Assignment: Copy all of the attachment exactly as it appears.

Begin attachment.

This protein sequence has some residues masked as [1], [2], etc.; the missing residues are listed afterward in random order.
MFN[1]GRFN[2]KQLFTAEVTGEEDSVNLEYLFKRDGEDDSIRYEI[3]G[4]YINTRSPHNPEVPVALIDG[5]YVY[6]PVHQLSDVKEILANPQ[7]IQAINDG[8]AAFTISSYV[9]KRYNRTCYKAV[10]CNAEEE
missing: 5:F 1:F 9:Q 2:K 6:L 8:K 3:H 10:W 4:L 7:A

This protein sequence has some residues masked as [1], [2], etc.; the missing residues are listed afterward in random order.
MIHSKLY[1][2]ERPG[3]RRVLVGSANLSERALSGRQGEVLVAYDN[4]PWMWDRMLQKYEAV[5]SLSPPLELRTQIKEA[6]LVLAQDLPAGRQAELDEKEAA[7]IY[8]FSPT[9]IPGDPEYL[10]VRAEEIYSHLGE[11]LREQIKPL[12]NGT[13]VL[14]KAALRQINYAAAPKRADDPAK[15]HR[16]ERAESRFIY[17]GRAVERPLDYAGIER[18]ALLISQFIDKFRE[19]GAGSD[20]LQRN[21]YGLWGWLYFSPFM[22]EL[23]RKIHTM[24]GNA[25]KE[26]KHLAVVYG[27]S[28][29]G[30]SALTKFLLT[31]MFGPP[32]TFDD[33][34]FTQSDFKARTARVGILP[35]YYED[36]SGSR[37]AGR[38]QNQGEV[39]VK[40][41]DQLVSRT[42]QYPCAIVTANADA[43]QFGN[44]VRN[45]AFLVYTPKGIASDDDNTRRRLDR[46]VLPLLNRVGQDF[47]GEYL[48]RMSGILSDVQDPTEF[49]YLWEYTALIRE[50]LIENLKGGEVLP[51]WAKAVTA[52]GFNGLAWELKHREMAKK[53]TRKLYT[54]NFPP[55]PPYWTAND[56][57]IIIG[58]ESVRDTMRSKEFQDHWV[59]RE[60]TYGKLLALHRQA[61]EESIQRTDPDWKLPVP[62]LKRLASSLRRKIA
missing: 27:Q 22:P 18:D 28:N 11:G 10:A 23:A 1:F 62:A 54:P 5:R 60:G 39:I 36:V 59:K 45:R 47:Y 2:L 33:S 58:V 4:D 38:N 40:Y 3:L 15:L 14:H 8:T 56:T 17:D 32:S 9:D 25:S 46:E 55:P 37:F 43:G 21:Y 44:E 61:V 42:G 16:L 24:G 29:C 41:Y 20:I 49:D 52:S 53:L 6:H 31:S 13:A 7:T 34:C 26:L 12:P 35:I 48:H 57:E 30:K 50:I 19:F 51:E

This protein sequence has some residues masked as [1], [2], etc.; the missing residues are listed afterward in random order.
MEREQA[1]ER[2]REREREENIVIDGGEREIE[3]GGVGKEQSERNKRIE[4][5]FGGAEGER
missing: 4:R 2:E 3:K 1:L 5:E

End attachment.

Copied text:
This protein sequence has some residues masked as [1], [2], etc.; the missing residues are listed afterward in random order.
MFN[1]GRFN[2]KQLFTAEVTGEEDSVNLEYLFKRDGEDDSIRYEI[3]G[4]YINTRSPHNPEVPVALIDG[5]YVY[6]PVHQLSDVKEILANPQ[7]IQAINDG[8]AAFTISSYV[9]KRYNRTCYKAV[10]CNAEEE
missing: 5:F 1:F 9:Q 2:K 6:L 8:K 3:H 10:W 4:L 7:A

This protein sequence has some residues masked as [1], [2], etc.; the missing residues are listed afterward in random order.
MIHSKLY[1][2]ERPG[3]RRVLVGSANLSERALSGRQGEVLVAYDN[4]PWMWDRMLQKYEAV[5]SLSPPLELRTQIKEA[6]LVLAQDLPAGRQAELDEKEAA[7]IY[8]FSPT[9]IPGDPEYL[10]VRAEEIYSHLGE[11]LREQIKPL[12]NGT[13]VL[14]KAALRQINYAAAPKRADDPAK[15]HR[16]ERAESRFIY[17]GRAVERPLDYAGIER[18]ALLISQFIDKFRE[19]GAGSD[20]LQRN[21]YGLWGWLYFSPFM[22]EL[23]RKIHTM[24]GNA[25]KE[26]KHLAVVYG[27]S[28][29]G[30]SALTKFLLT[31]MFGPP[32]TFDD[33][34]FTQSDFKARTARVGILP[35]YYED[36]SGSR[37]AGR[38]QNQGEV[39]VK[40][41]DQLVSRT[42]QYPCAIVTANADA[43]QFGN[44]VRN[45]AFLVYTPKGIASDDDNTRRRLDR[46]VLPLLNRVGQDF[47]GEYL[48]RMSGILSDVQDPTEF[49]YLWEYTALIRE[50]LIENLKGGEVLP[51]WAKAVTA[52]GFNGLAWELKHREMAKK[53]TRKLYT[54]NFPP[55]PPYWTAND[56][57]IIIG[58]ESVRDTMRSKEFQDHWV[59]RE[60]TYGKLLALHRQA[61]EESIQRTDPDWKLPVP[62]LKRLASSLRRKIA
missing: 27:Q 22:P 18:D 28:N 11:G 10:A 23:A 1:F 62:A 54:P 5:R 60:G 39:I 36:V 59:K 45:R 47:Y 2:L 33:S 58:V 4:D 38:N 40:Y 3:L 15:L 14:H 8:T 56:T 17:D 32:S 9:D 25:S 46:E 55:P 37:F 43:G 21:Y 44:E 61:V 42:G 16:L 24:G 29:C 41:Y 20:I 49:D 52:S 53:L 6:H 31:S 13:A 7:T 34:C 26:L 12:P 35:I 48:H 57:E 30:K 50:I 19:F 51:E

This protein sequence has some residues masked as [1], [2], etc.; the missing residues are listed afterward in random order.
MEREQA[1]ER[2]REREREENIVIDGGEREIE[3]GGVGKEQSERNKRIE[4][5]FGGAEGER
missing: 4:R 2:E 3:K 1:L 5:E